Jan. 22 marked one year since the launch of the Johns Hopkins Coronavirus Resource Center (CRC). Upon its launch, the website became a preferred source for the general public and news media over the world, including the Washington Post, the Wall Street Journal and the New York Times.
The CRC was also named as one of 2020’s Best Inventions by Time, which described the website as “2020’s Go-To Data Source.” Lauren Gardner, the director of the CRC, also appeared on 2020’s Time 100 list, which celebrates the most influential people in the world.
In the battle against COVID-19, data about the transmission of the virus is integral to containment efforts meant to reduce the burden of the disease in our communities. The task of assembling a resource capable of tracking the virus throughout the world was enormous.
The origin of this incredible success was a partnership between Gardner, a civil and systems engineering professor at the Whiting School of Engineering, and her graduate student Ensheng Dong. As a first-year graduate student, Ensheng had been modeling measles outbreaks for his thesis. However, he quickly pivoted when the virus appeared.
Dong enlisted the help of his thesis advisor, Gardner, who is also the co-director of the Center for Systems Science and Engineering (CSSE), to assist in building the platform. Within days of its release, the site was receiving more than 200 million interactions per day.
The website is now maintained by over two dozen people at the CSSE, with technical support from the Hopkins Applied Physics Laboratory and also from Esri, the company providing the mapping software.
The dashboard illustrates the location and number of confirmed COVID-19 cases, deaths and recoveries for all affected countries. Additionally, the website provides city-level reports in the U.S., Canada and Australia. The map updates semi-automatically throughout the day, and the dashboard is fed mostly through automated web-scraping and aggregation, updating nearly in real-time.
The CRC receives data from a wide variety of sources, including the World Health Organization (WHO), the U.S. Centers for Disease Control and Prevention, the European Centre for Disease Prevention and Control, national government health departments, local media reports and Dingxiangyuan — one of the world’s largest online communities for health-care professionals.
Using this multi-faceted approach, the website has consistently reported infections ahead of any major health organization in the world, including the WHO.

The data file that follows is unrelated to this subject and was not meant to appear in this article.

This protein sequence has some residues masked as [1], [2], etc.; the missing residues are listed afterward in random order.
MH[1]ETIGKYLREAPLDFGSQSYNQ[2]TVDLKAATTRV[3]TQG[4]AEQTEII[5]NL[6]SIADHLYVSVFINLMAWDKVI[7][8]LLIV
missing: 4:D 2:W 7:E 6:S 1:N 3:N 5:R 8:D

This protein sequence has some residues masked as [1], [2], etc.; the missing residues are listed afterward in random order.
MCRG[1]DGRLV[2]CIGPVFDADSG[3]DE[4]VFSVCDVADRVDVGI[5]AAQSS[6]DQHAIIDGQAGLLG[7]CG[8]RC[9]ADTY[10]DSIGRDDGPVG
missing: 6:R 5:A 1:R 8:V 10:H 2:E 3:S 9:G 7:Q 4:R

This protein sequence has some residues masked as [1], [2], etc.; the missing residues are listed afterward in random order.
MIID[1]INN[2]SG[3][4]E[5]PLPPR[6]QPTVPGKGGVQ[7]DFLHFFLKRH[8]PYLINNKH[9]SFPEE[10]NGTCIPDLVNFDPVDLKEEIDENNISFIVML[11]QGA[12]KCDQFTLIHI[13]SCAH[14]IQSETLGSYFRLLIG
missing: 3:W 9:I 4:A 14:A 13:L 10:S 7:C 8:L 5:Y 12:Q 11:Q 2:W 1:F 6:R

The developers have also made the website code, and all the data collected and displayed, freely available through a GitHub repository, along with the feature layers of the dashboard, which are now included in the Esri Living Atlas. The repository has enabled a global effort to improve the website and user experience.
Data from the CRC has also contributed to numerous scientific studies, including Gardner’s study on the association between social distancing and COVID-19 transmission in the United States.
Additionally, a National Aeronautics and Space Administration-funded project will analyze how climate and seasonality contribute to the spread of the disease. The team has also received support from the National Institutes of Health and the National Science Foundation for further studies.
The CRC has also received philanthropic donations, including from Bloomberg Philanthropies and the Stavros Niarchos Foundation, for continued operations.
In an interview with The News-Letter, Andrew Pekosz, a professor at the Bloomberg School of Public Health, highlighted the importance of the CRC in guiding public health decision making.
“The availability of accurate data is essential to guiding our response here in the U.S. and throughout the world,” Pekosz said. “Within the U.S., the visualization of data by county can inform the planning of response and containment efforts to reduce the burden of disease.”
Given the popularity and impact of the dashboard to date, team members at CSSE plan to continue hosting and managing the tool throughout the entirety of the pandemic. However, they’re not planning to stop once the pandemic ends.
In an interview with The News-Letter, Marc Trotochaud, an analyst with the Hopkins Center for Health Security, elaborated on the CRC’s future plans.
“As we begin to envision the post-COVID world, we realize that a real-time dashboard of future public health threats is a necessity,” Trotochaud said. “The resource center will continue to build out its capabilities to establish a standing tool to monitor and report on future outbreaks."
These tools may eventually allow public health experts to track illnesses as soon as they appear, thereby improving containment measures. For now, the CRC continues to inform the media, scientists and the public to help contain and eliminate COVID-19.